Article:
I also indicate what week of the month it is so that I’m constantly reminded how much time I have left to accomplish my monthly goals.
I use leftover space to add than an inspiring quote…or in my case, an inspiring lyric from one of my favorite songs! 🙂
4. Stand Out From the Crowd
Are you familiar with MIT? Nope, not the school.
M-I-T, as in the Most Important Task. I learned about the MIT recently. So now, I try to incorporate it (or at least the underlying concept) into my daily task list.
The idea is that your MIT is the one task that you have to accomplish each day no matter what. If you don’t get ANYthing else done, you tackle your MIT.
I’ve found that it really helps with prioritization and feeling GOOD about crossing things off of your list.
I denote each day’s MIT with a star to help it stand out from the crowd :-).
5. make every week spirit week
Do you remember Spirit Week in high school? OMG, Spirit Week was LIT! Each day was a different theme – pajama day, football team day, tacky day, etc.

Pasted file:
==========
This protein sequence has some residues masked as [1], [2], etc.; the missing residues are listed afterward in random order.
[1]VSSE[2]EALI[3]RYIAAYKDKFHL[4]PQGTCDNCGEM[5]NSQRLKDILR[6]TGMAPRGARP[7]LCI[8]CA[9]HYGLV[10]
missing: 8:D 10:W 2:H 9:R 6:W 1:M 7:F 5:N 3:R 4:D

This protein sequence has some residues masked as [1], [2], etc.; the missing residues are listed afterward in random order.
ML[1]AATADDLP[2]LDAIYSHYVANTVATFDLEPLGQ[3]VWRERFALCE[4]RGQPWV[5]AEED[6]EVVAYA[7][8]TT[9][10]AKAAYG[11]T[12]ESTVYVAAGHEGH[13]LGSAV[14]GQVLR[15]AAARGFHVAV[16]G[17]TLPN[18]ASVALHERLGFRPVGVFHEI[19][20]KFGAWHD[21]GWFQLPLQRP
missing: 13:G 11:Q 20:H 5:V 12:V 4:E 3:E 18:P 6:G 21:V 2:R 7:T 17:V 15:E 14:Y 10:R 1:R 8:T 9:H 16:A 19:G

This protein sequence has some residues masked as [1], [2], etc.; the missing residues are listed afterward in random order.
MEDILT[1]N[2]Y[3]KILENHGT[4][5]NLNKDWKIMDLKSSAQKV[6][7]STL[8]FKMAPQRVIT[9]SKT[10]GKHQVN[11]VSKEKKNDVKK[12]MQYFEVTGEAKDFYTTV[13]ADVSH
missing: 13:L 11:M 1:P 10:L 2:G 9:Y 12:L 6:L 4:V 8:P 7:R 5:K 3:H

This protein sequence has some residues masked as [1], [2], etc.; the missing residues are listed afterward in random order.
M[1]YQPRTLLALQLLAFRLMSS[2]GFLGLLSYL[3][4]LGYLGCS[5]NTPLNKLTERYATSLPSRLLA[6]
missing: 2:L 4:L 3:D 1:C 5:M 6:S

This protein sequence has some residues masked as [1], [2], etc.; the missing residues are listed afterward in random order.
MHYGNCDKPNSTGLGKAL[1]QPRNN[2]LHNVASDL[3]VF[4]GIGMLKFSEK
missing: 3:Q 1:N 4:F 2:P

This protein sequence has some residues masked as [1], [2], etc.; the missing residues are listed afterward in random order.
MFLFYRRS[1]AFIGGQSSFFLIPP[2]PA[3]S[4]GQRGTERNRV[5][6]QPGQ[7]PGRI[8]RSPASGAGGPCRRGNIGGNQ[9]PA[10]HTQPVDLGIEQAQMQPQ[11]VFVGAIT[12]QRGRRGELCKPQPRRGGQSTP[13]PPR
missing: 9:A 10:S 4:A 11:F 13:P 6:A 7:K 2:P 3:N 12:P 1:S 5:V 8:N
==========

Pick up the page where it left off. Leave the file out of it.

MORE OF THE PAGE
Don’t worry, I’m not gonna pull the pictures out…
The idea of Spirit Week is the basis of theme days.
It means that I dedicate each day to a certain activity or set of activities.
Mondays are slow-starters for me. It’s tough to get back into the groove of the weekly grind immediately, so I take advantage of the slow brain to get administrative tasks done.
Tuesday, it’s time to get cranking so I dig into writing, etc. Wednesdays are for conducting interviews with multi-passionate millennials and creative entrepreneurs for The LaziMILLENNIAL Lounge.
You get the picture. If you’re not quite ready to write out every single thing you need to do in a week, take the higher-level approach of using theme days!
6. home life
Household chores and other things I need to do around the house usually aren’t time-sensitive, but they are time-consuming. So I try to distribute those tasks throughout the week so everything doesn’t fall on the precious weekend.
This layout is super helpful because I can visualize when everything will get done, but I also have the flexibility to shift things around if something comes up (or if I get lazy).
I use the same bullet journal key from above.